A reader sent in a song that she thought I might like. She was right, it’s wonderful and has made me just as happy as the free books I was getting sent for review. If only I had more than outdated GCSE French!
Her introduction and translation follows:
I’m just writing to ask you whether you can speak French or not, just because a famous-ish song sprang to my mind as I was reading one of your posts today. It’s by French singer Pierre Perret, who’s something of an institution now but became famous in the 70’s with songs that were usually highly irreverent, full of slang words … and catchy, and funny, and very popular.
The one your post(s) reminded me of is “Donnez-nous des jardins” — “Give us gardens”, which he wrote in 1974 to protest against the housing projects that were being built outside cities everywhere to house poor families (immigrants mostly!), and never included play areas.
The chorus goes something like this:
Give us, give us gardens
So we can get in trouble
Gardens from where we can pick up a few flowers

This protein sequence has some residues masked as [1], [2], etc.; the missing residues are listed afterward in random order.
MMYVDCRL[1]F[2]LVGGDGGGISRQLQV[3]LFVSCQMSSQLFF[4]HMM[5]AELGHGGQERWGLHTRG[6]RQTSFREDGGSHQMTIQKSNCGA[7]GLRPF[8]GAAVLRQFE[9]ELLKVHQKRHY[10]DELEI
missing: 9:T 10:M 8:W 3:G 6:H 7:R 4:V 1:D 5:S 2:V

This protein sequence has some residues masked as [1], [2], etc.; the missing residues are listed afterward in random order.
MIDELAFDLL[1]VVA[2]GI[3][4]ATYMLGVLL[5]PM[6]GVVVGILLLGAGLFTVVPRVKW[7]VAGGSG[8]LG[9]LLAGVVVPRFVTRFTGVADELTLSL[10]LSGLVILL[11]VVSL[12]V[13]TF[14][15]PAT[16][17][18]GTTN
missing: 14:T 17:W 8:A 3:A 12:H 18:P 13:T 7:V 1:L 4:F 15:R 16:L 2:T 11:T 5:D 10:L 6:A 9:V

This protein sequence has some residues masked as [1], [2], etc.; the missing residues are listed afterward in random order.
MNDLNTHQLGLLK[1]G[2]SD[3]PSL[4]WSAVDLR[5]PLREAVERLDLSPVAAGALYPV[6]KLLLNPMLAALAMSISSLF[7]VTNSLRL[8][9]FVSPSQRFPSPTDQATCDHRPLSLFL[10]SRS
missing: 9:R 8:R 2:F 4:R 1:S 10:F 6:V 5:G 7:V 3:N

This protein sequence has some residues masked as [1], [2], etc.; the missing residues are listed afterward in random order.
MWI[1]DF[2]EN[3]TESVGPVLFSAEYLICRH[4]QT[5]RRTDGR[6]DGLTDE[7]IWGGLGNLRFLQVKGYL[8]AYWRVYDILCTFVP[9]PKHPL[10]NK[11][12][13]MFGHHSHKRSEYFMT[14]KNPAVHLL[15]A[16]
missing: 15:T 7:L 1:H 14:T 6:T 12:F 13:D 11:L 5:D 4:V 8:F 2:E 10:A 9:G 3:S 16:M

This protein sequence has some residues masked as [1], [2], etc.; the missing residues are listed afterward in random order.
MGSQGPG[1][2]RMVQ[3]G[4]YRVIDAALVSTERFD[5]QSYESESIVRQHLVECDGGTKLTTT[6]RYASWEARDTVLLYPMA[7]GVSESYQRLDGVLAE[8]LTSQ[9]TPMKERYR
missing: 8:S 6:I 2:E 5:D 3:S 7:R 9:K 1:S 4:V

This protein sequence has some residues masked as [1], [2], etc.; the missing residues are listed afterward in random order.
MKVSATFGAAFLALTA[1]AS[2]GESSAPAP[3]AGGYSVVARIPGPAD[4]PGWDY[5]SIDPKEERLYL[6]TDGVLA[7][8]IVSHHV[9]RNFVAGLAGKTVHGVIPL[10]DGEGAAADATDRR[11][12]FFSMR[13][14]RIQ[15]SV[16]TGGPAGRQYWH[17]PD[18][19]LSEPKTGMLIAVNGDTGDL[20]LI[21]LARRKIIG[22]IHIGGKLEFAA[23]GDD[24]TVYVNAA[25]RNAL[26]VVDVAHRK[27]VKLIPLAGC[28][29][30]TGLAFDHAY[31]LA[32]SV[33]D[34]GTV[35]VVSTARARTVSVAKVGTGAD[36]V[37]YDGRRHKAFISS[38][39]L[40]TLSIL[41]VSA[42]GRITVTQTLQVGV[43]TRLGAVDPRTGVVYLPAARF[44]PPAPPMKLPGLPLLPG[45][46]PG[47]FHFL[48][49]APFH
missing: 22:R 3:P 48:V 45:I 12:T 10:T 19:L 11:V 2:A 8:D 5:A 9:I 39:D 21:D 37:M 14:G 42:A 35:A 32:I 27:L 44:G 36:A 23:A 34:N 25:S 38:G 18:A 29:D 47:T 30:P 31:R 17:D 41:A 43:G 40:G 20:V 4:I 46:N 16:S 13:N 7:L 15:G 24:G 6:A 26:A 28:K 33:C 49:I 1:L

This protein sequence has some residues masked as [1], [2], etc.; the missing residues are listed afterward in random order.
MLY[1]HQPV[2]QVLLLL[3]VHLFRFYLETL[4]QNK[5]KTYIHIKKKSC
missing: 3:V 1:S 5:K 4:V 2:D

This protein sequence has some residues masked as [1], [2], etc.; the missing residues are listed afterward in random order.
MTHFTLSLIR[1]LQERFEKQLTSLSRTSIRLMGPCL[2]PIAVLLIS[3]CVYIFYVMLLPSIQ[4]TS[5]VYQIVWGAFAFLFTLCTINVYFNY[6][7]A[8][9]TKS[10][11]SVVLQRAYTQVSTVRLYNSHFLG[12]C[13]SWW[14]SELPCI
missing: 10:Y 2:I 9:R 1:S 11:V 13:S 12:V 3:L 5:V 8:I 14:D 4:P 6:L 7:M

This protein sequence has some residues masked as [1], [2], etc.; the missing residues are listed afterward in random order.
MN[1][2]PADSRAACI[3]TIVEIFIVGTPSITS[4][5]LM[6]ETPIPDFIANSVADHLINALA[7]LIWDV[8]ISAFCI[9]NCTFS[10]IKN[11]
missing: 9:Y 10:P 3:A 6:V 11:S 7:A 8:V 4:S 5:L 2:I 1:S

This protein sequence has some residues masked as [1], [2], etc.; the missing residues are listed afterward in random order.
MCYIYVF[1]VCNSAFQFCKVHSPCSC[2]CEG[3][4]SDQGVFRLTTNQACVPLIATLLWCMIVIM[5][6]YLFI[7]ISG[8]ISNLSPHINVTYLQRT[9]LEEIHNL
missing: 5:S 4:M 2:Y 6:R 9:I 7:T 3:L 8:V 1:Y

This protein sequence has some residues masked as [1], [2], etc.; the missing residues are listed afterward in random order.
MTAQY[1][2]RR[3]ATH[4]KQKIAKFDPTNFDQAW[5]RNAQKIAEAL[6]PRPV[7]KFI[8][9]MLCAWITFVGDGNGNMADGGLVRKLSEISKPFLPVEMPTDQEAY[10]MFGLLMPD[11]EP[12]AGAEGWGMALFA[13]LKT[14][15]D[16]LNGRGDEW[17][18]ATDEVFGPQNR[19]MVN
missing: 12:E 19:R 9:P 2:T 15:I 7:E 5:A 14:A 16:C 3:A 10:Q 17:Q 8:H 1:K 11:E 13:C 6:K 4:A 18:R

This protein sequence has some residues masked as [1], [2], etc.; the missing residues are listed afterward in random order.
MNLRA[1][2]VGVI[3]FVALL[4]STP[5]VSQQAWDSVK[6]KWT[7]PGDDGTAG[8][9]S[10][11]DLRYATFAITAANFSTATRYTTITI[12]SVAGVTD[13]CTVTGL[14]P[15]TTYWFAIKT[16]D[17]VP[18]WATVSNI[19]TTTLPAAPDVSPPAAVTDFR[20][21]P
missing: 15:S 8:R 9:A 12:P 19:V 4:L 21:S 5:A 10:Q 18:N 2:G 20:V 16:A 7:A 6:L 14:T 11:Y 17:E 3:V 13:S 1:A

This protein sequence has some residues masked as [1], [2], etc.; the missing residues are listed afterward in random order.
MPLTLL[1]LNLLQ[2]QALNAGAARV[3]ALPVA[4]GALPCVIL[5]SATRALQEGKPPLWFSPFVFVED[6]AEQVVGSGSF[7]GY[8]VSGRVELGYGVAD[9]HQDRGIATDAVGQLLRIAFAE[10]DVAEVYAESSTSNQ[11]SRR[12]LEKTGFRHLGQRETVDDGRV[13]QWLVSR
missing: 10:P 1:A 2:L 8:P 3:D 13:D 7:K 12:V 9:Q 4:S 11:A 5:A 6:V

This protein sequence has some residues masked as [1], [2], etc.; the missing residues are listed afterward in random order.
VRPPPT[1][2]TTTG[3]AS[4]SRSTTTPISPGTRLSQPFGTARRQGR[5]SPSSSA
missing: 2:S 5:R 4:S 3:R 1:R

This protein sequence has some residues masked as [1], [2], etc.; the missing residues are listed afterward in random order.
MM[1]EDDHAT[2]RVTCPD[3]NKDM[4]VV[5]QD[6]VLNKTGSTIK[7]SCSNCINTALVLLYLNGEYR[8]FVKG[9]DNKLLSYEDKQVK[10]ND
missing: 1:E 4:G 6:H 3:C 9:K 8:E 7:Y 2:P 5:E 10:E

When we go home with a torn shirt
Gardens from where you’re happy
To come back with grazed knees
and the first verse starts like this:
I’m not saying we’re bored
At the foot of those buildings
But try doing somersaults on concrete slabs!
It reminds me so strongly of the council estates that PATH and other great Play Associations deliver sessions on, places characterized by hard edges and unyielding grey surfaces. They had been designed with standard fixed equipment playgrounds, but even those poor substitutions for gardens had been long since torn out. There were heartbreaking stories of children climbing the scaffolding and falling, of children’s afternoons spent hanging around without anywhere to go where they could feel free.
It’s true that housing developments like these are exactly where new forms of play such as parkour (or free running) were developed, but people’s ability to do somersaults on concrete is no reason why they shouldn’t also have gardens as well.